How to Resolve Conflict
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On occasion, when organizations partner together to combine resources and work toward a common goal, conflicts arise and disagreements develop. To build a mutually beneficial relationship and resolve conflict effectively, keep in mind these principles:
- Think "we," rather than "I versus you.
- Keep in mind the long term relationship.
- Good conflict resolution will improve the relationship.
- Good conflict resolution benefits both parties.
- Conflict resolution and relationship building go hand in hand.
- Make every effort to resolve conflict informally and in a timely manner.
People tend to make common mistakes when attempting to resolve conflicts. Some ineffective ways of dealing with problems include:
- Avoiding the problems
- Changing the subject
- Reacting emotionally or personally
- Blaming others
- Making excuses
- Delegating the situation to someone else
General Types of Conflict
Ways to Resolve
Communication - Lack of information, misunderstandings, assumptions, different languages
Structural – Poor processes, time constraints, inadequate organizational structures/systems
Relationship–Unrealistic expectations, personal conflicts, stereotypes, fear, misuse of power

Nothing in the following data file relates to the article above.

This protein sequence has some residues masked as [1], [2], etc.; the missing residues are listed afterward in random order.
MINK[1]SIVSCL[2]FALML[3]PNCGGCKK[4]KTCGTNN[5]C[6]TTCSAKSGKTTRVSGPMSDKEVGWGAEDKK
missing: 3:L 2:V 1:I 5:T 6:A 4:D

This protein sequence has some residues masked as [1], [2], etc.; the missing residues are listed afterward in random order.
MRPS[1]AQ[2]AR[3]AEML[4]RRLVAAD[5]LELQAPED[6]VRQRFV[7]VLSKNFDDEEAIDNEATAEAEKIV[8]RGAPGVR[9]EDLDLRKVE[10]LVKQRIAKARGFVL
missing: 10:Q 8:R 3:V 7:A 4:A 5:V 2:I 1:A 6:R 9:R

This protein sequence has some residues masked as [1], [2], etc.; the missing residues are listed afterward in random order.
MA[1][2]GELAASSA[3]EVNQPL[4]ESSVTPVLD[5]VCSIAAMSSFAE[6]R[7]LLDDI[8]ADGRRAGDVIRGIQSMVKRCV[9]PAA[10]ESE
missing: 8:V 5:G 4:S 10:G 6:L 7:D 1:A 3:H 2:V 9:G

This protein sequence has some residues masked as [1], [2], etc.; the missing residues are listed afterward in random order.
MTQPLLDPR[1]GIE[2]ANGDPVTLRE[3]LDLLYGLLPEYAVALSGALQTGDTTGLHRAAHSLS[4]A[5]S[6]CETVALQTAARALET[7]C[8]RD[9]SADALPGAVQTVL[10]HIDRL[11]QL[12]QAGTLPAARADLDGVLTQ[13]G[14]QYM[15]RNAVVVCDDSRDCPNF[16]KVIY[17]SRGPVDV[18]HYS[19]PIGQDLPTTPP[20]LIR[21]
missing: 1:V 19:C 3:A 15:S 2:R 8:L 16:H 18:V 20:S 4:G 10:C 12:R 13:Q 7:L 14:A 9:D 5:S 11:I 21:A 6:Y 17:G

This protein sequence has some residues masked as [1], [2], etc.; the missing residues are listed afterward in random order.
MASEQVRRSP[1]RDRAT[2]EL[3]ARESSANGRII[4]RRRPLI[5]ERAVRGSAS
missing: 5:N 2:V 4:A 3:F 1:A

Interests – Differences in needs, interests, goals, or preferences
Values – Opposing beliefs/values, cultural differences of groups, differences in organizations’ missions
STEPS FOR RESOLVING CONFLICT
If conflict arises within a partnership, consider applying the following steps:
Step 1: Create an Effective Atmosphere
Creating an effective atmosphere to address conflicts is a very important step in the conflict resolution process. Important aspects to consider include:
- Personal Preparation: Do all you can to approach issues honestly and openly. Be aware of your own feelings, beliefs, biases, “hot button,” concerns and expectations related to the conflict. Ask yourself: “Which needs of mine are threatened by this conflict? What do I want to happen as a result of this process?”
- Timing: Choose a time when no one feels pressured and all are ready to resolve the conflict.
- Location: Select a private, neutral place to meet where all parties feel comfortable.
- Opening statements: Start out on a good note to promote a collaborative attitude.
- Speak in a friendly, welcoming and open manner that lets others know you are willing to approach conflict with a team-like attitude.
- Shift from stating a position (“I want or do not want”) to framing the conflict as an issue or interest (“I would like to discuss”)
- Depersonalize the conflict (e.g. say “This situation is a difficult one” instead of something like, “ You have caused a lot of problems.”)
- Set ground rules: Identify how parties wish to treat one another during the discussion about conflict. These might include:
- We agree to come together voluntarily and work cooperatively together.
- One person speaks at a time without interruption.
- We will use active listening to try to understand the other party’s point of view.